An amazing time-lapse video taken by a European Space Agency (ESA) astronaut on board the International Space Station (ISS) captured what appears to be a “fireball” entering the earth’s atmosphere, along with a massive lightning show.
A series of nighttime photos were taken by astronaut Paolo Nespoli on Nov. 5 and stitched together to create the impressive video.
ESA experts believe the flash seen in the upper right corner of the time-lapse around the seven-second mark was a “fireball.”
“Indeed it looks like a bright meteor, or fireball,” Detlet Koschny, an expert at the ESA’s Space Situational Awareness Programm wrote on the agency’s website. “We call bright meteors (brighter than Venus), a fireball. I guess this would qualify as a fireball.”
Koschny’s estimated the object spotted in the images was smaller than a metre in diametre, and suspected it was travelling very quickly, at around 32 kilometres per second.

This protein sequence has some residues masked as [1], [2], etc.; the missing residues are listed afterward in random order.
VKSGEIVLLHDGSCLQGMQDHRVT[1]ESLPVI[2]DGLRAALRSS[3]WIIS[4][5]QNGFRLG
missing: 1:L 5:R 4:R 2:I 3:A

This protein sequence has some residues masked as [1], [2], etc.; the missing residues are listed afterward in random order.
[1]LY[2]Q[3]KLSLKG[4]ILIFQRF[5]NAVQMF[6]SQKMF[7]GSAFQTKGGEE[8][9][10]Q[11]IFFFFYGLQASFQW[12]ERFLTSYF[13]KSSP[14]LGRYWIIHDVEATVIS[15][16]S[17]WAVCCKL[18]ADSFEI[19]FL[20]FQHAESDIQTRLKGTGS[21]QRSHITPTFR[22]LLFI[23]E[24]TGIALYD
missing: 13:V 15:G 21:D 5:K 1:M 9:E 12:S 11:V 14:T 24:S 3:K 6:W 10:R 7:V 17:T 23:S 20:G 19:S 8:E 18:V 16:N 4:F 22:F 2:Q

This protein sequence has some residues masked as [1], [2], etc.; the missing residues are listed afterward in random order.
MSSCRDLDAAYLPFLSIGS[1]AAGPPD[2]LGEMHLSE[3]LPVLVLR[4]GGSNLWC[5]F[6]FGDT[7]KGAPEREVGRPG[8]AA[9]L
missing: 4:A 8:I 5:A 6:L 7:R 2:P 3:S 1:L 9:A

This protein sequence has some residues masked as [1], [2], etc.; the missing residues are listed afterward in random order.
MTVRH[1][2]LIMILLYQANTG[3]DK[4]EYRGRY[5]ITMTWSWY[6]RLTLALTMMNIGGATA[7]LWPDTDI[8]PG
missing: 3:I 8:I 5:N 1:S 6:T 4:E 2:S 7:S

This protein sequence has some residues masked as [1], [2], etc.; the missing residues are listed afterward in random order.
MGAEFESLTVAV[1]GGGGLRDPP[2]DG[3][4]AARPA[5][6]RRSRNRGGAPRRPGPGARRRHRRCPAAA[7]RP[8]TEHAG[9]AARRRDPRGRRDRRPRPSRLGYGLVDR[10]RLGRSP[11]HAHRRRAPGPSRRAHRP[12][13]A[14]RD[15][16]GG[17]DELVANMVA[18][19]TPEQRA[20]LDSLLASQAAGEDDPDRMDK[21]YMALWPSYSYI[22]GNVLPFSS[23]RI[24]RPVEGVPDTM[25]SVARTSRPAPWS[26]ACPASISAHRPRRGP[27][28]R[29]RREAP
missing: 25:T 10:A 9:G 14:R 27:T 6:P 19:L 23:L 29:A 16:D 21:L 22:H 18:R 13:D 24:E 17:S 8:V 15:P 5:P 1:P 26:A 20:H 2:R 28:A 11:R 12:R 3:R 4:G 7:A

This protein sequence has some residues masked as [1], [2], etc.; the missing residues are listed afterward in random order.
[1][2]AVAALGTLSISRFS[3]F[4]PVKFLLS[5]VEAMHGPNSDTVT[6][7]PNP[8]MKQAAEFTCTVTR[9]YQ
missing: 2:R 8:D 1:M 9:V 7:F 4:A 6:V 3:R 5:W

“A meteor is the light you see when a meteoroid or asteroid enters the atmosphere,” Koschny explained in the post. “The object that causes it – the little piece of rock – is called ‘meteoroid’ if smaller than one metre, ‘asteroid’ if larger than one metre.”
Koschny added that the way the object illuminated the surrounding clouds, suggested it could have been a meteor or a piece of space debris entering at a steep angle.
The “fireball” was captured off the west coast of South Africa as the space station crossed the Earth from the southern Atlantic to Kazakhstan.
A huge lightning storm could also be seen covering most of central Africa before the images captured the Red Sea and the Persian Gulf.